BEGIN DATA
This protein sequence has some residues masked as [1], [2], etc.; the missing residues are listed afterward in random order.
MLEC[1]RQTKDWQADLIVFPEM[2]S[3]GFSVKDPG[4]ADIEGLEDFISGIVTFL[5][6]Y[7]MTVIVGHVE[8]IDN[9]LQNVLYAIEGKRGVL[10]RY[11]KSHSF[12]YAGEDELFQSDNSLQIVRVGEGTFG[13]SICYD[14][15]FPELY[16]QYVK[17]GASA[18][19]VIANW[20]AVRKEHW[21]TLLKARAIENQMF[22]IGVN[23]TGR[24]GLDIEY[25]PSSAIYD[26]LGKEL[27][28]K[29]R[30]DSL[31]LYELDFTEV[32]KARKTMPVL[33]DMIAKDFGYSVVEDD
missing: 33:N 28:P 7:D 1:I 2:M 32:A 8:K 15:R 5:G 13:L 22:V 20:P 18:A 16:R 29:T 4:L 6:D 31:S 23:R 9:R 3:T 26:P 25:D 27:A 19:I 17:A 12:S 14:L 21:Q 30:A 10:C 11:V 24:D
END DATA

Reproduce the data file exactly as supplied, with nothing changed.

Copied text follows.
This protein sequence has some residues masked as [1], [2], etc.; the missing residues are listed afterward in random order.
MLEC[1]RQTKDWQADLIVFPEM[2]S[3]GFSVKDPG[4]ADIEGLEDFISGIVTFL[5][6]Y[7]MTVIVGHVE[8]IDN[9]LQNVLYAIEGKRGVL[10]RY[11]KSHSF[12]YAGEDELFQSDNSLQIVRVGEGTFG[13]SICYD[14][15]FPELY[16]QYVK[17]GASA[18][19]VIANW[20]AVRKEHW[21]TLLKARAIENQMF[22]IGVN[23]TGR[24]GLDIEY[25]PSSAIYD[26]LGKEL[27][28]K[29]R[30]DSL[31]LYELDFTEV[32]KARKTMPVL[33]DMIAKDFGYSVVEDD
missing: 33:N 28:P 7:D 1:I 2:M 32:A 8:K 15:R 5:G 13:L 22:V 20:P 18:A 16:R 29:T 4:L 6:D 31:S 23:R 9:R 3:T 26:P 25:D 27:A 19:I 17:A 12:S 14:L 21:Q 30:A 10:C 11:V 24:D